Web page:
Will it still be necessary to monitor all patients receiving reformulated OxyContin® for signs of abuse?
Yes. The results of the post-marketing studies indicate that abuse of OxyContin has gone down substantially, and that reformulated OxyContin is less abused than original OxyContin, especially by injecting and insufflation (“snorting”); however, the new formulation is designed to be bioequivalent for patient use and there still is a possibility that people may abuse it by taking it orally. Therefore it is important to still monitor people taking reformulated OxyContin, as it is for any other opioid analgesic.
How does the safety and efficacy of reformulated OxyContin® compare to original OxyContin®?
The efficacy is bioequivalent. The peak blood concentration after taking a pill (called Cmax) and the time it takes for the blood concentrations to peak (Tmax) are equivalent for original and reformulated OxyContin, indicating that the new formulation delivers the analgesic substance equivalently.
From the safety perspective, they generally have equivalent safety profiles. There is one new adverse event that emerged in the post-marketing surveillance of OxyContin; the excipient that is used to make the tablet harder, polyethylene oxide, is harder to swallow. Instructions to patients have therefore been added to ingest the tablet with sufficient water to swallow.
A question has been how to get the pain-relieving benefits of opioids for patients but reduce the abuse and therefore, maximize the benefit-to-risk balance of using prescription opioids. What is exciting about abuse-deterrent formulations of opioids is that they can preserve patient access to the analgesic benefits but deter abuse by non-patients.
Do you expect to have to make any further adjustments to reformulated OxyContin®?
The Greek philosopher Heraclites said “nothing is permanent except change”. This applies to the abuse and misuse of prescription opioids too, and therefore we remain constantly vigilant to understand what needs to be done to make our products safer for patients and for society.
Currently, our efforts are focused on developing abuse-deterrent formulations of other prescription opioids. We are not currently looking at improving the formulation because it seems to be working well.
What are Purdue Pharma’s plans for the future?
We have three large programs. One is to move our existing product portfolio of opioid analgesics towards abuse-deterrent formulations. A second is to develop new molecular entities to treat pain that have a different safety profile to opioids. A third is a research program to evaluate and demonstrate the efficacy and safety of long-term opioid use.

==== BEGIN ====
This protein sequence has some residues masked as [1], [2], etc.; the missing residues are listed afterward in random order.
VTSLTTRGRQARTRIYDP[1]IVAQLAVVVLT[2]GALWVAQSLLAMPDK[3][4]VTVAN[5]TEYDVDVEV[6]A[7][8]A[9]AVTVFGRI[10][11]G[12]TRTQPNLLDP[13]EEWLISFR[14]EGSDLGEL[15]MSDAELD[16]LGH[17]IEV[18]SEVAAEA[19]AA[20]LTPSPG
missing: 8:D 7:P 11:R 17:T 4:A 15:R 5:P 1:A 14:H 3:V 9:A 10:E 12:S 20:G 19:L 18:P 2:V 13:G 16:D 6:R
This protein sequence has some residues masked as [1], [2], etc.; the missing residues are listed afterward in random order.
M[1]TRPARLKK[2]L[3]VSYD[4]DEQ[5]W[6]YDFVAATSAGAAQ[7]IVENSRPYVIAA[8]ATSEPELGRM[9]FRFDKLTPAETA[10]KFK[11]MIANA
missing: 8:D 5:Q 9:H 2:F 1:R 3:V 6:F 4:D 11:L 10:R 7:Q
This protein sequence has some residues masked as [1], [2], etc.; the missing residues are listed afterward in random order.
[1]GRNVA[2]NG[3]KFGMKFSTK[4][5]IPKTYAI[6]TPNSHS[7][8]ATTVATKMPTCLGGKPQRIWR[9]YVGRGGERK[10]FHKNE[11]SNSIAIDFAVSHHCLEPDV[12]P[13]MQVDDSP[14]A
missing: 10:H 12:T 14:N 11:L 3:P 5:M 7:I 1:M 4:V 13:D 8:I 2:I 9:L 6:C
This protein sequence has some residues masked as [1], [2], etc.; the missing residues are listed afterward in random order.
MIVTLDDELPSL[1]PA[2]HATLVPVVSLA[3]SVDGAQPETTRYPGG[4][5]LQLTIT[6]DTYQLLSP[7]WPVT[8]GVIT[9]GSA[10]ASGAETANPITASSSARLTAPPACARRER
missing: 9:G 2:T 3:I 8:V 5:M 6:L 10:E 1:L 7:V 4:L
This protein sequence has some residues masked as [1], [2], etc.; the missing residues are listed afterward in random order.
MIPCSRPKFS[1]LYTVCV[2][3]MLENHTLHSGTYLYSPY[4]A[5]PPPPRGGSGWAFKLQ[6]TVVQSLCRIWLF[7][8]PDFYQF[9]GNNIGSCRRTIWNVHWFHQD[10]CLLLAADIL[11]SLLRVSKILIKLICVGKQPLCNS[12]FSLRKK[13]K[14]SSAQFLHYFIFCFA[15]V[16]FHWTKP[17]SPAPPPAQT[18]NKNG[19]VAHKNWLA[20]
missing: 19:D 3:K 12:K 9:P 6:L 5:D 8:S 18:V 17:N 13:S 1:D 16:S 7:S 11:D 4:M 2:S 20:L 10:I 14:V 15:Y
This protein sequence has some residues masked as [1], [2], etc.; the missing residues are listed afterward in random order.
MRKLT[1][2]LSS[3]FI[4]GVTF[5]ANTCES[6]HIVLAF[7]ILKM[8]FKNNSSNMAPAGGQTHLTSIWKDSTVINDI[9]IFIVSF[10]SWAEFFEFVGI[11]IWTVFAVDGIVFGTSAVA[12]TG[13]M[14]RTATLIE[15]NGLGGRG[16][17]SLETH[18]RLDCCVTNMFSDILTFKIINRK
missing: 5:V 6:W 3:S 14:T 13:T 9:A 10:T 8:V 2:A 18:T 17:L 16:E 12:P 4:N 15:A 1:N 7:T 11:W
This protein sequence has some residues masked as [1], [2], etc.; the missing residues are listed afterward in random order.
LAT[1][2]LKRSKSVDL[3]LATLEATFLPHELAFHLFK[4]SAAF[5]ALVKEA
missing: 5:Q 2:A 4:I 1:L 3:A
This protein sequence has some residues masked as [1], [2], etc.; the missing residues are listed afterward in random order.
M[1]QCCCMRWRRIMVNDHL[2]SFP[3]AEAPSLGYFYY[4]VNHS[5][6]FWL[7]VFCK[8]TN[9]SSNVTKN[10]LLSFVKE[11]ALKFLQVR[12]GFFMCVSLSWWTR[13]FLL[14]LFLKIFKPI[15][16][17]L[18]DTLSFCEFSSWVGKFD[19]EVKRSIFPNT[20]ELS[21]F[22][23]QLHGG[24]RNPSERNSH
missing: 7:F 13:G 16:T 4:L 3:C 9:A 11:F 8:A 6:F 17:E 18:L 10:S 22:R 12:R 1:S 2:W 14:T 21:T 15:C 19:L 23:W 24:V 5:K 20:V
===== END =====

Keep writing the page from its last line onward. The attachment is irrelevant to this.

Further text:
One development program in Phase 3 is a combination of extended-release oxycodone and naloxone, called Targiniq, that intended as an abuse-deterrent formulation for the treatment of moderate to severe chronic pain. Naloxone is an opioid receptor antagonist that can block the high experienced from an opioid agonist such as oxycodone, especially when the opioid agonist is injected or snorted. However, during oral ingestion naloxone is metabolized by the liver so that it does not interfere with the analgesic effects of oxycodone. In addition,in Europe they use Targiniq to manage constipation because in European studies there has been a reduction in the level of constipation associated with Targiniq relative to ER oxycodone.
Where can readers find more information?
About Dr. Paul Coplan
Paul Coplan is Executive Director and the head of the Risk Management and Epidemiology department at Purdue Pharma. He is also adjunct assistant professor in Epidemiology at the University of Pennsylvania School of Medicine.
He has a Doctor of Science degree in Epidemiology from Harvard University, an MBA from Wharton Business School, a Master of Science in Public Health and Nutrition from the University of Massachusetts and a BS Honors in Biochemistry and Physiology from the University of Witwatersrand.
He has published over 50 peer-reviewed journal articles, worked on the successful approval of 8 pediatric and 1 adult vaccines and 7 drugs over the past 17 years in drug development research at Merck, Wyeth, Pfizer and a non-profit HIV prevention drug development organization, and has conducted studies in 15 countries.
He is the co-chair of the Benefit-Risk Assessment Communication and Evaluation Special Interest Group of the International Society of Pharmacoepidemiology and the Chair of the Metrics Subteam for the REMS Program Companies that are implementing the Class REMS for ER/LA Opioid Analgesics.